'FuturesBusinessstocks

Stocks, Futures Fall as Treasury Yields Surge: Markets Wrap

(Bloomberg) — Treasury yields surged, Nasdaq 100 Index futures tumbled and global stocks were dragged down by concern that central banks will have to raise rates sooner than expected.

Most Read from Bloomberg

  • Fourth Pfizer Dose Is Insufficient to Ward Off Omicron, Israeli Trial Suggests

  • Deadly Drone Strikes on UAE Raise Gulf Tensions, Roil Oil Market

  • One of the World’s Wealthiest Oil Exporters Is Becoming Unlivable

  • Olympic Ticket Sales Halted; Hong Kong Arrests: Virus Update

  • Djokovic Loses Shot at Tennis History as Australia Deports Star

Treasuries dropped across the curve, pushing two-year and 10-year yields up to levels last seen before the pandemic roiled markets. In Europe, benchmark yields on German debt were on the verge of turning positive for the first time since early 2019.

Nasdaq contracts fell about 2% before the market reopens from a holiday. Technology shares also led the retreat in Europe, while energy shares fluctuated and Saudi stocks rallied.

Brent oil surged to the highest level in seven years, underscoring the inflation challenge facing the Federal Reserve. Easing concerns about the impact of the omicron virus strain on demand, together with shrinking inventories and geopolitical risks are contributing to forecasts of $100 per barrel crude later this year.

Global equities have had a volatile start of the year as investors have shifted out of more expensive and rates-sensitive sectors such as technology into cheaper, so-called value shares.

Market participants are now waiting for the earnings season to gauge whether companies can continue delivering robust profits despite higher costs and challenges from omicron. JPMorgan Chase & Co. strategists contend that global corporate earnings will deliver significant beats this year.

“With rates biased higher over the coming months, investors should be prepared for parts of the tech sector to again be challenged,” Seema Shah, chief strategist at Principal Global Investors, wrote in a note to investors. “Although rising bond yields are challenging the entire tech sector, investors must distinguish between profitless names that are a long way from demonstrating healthy earning power and mega-cap tech firms that can defend their margins.”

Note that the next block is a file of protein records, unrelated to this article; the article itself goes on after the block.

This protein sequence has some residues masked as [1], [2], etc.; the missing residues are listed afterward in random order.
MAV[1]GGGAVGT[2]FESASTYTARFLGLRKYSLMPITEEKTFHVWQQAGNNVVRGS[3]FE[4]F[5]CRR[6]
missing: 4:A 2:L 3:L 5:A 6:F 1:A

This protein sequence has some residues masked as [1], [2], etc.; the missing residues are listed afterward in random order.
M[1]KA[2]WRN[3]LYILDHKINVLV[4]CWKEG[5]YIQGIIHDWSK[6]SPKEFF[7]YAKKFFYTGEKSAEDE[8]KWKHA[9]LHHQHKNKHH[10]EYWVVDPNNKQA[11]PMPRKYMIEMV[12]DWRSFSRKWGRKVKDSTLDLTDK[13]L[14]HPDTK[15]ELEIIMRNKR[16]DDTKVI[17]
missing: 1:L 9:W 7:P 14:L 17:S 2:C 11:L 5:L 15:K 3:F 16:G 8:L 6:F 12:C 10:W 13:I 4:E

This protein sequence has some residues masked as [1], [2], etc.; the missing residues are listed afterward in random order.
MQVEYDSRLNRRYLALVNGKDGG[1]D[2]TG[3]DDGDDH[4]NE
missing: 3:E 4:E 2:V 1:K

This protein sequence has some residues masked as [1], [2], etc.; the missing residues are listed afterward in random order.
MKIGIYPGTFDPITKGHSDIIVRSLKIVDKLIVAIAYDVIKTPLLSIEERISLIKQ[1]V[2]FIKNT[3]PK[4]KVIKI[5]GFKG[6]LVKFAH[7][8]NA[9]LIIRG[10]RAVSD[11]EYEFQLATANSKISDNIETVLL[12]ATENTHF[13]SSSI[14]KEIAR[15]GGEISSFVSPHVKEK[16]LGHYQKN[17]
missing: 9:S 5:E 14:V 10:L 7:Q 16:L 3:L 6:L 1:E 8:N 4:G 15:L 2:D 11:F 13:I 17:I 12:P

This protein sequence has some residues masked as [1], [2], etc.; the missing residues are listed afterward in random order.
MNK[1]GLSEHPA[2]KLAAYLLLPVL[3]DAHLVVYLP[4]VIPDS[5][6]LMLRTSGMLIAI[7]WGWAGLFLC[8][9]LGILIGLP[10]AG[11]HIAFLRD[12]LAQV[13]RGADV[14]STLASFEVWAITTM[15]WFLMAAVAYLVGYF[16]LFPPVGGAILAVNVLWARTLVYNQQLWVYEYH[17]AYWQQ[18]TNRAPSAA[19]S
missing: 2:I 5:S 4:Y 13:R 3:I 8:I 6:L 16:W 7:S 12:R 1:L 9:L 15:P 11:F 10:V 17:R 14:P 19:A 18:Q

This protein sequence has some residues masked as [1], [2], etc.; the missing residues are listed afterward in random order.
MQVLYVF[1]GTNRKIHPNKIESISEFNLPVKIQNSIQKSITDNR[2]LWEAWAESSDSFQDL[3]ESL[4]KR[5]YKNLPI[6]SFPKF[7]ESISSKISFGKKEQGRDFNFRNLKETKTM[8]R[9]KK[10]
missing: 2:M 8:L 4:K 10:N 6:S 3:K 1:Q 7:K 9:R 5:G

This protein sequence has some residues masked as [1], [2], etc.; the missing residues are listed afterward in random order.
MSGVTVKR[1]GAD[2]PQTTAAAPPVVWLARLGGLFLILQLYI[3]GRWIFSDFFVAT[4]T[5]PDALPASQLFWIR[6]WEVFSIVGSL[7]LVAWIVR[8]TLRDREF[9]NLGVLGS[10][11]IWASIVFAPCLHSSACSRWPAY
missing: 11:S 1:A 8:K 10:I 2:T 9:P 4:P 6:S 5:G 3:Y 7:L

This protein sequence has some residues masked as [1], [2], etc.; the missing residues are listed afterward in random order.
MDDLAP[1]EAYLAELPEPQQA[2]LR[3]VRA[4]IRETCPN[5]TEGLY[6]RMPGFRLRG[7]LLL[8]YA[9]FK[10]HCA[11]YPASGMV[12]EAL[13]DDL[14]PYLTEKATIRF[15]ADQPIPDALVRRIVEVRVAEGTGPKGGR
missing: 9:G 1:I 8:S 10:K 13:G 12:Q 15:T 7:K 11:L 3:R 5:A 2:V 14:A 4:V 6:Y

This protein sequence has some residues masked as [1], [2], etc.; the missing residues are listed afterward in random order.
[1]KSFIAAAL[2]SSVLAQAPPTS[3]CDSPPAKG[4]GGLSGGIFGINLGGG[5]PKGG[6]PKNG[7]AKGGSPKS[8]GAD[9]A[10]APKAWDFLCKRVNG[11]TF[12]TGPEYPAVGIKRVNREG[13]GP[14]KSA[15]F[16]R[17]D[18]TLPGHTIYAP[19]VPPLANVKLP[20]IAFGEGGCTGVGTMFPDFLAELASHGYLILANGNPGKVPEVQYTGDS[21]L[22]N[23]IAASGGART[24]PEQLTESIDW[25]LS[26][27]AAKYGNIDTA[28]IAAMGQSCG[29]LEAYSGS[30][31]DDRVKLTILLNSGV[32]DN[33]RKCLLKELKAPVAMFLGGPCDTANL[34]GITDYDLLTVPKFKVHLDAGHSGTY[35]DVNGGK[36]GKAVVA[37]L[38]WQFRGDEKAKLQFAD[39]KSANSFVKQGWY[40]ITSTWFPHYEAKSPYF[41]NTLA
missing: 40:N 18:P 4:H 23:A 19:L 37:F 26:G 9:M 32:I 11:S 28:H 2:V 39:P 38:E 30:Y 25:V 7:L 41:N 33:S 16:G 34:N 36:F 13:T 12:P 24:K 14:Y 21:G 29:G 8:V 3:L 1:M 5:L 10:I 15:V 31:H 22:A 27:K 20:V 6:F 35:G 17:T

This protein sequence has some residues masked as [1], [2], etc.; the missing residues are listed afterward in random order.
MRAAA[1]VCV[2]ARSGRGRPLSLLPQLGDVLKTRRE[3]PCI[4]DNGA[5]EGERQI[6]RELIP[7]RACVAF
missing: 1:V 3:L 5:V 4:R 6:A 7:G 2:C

A gauge of the dollar rose. The yen initially declined after the Bank of Japan sat pat on policy while nudging up its inflation projection.

For more market analysis, read our MLIV blog.

What to watch this week:

  • Goldman Sachs, Morgan Stanley, Bank of America, UnitedHealth Group and Netflix are among companies publishing earnings during the week

  • U.S. data includes Empire manufacturing Tuesday, housing starts Wednesday and jobless claims Thursday

  • Interest-rate decisions due from nations including Indonesia, Malaysia, Norway, Turkey and Ukraine, Thursday

  • EIA crude oil inventory report, Thursday

Some of the main moves in markets:

Stocks

  • The Stoxx Europe 600 fell 1% as of 10:28 a.m. London time

  • Futures on the S&P 500 fell 1%

  • Futures on the Nasdaq 100 fell 1.7%

  • Futures on the Dow Jones Industrial Average fell 0.7%

  • The MSCI Asia Pacific Index fell 0.2%

  • The MSCI Emerging Markets Index fell 0.2%

Currencies

  • The Bloomberg Dollar Spot Index rose 0.1%

  • The euro was little changed at $1.1397

  • The Japanese yen was unchanged at 114.63 per dollar

  • The offshore yuan was little changed at 6.3565 per dollar

  • The British pound fell 0.2% to $1.3626

Bonds

  • The yield on 10-year Treasuries advanced four basis points to 1.82%

  • Germany’s 10-year yield advanced one basis point to -0.01%

  • Britain’s 10-year yield advanced one basis point to 1.20%

Commodities

  • Brent crude rose 1.1% to $87.47 a barrel

  • Spot gold fell 0.4% to $1,811.07 an ounce

Most Read from Bloomberg Businessweek

  • One Thing Covid Can’t Stop: Alcohol Sales

  • A $13 Billion Bet That Air Travel Will Soon Take Off

  • As Fintech Eats Into Profits, Big Banks Fight Back in Washington

  • No, Really, Flying Taxis Are Getting Close to Takeoff

  • For Macron and France, It’s the Economy, Stupide

©2022 Bloomberg L.P.

Related Articles

Leave a Reply

Your email address will not be published. Required fields are marked *

Back to top button
Close
Close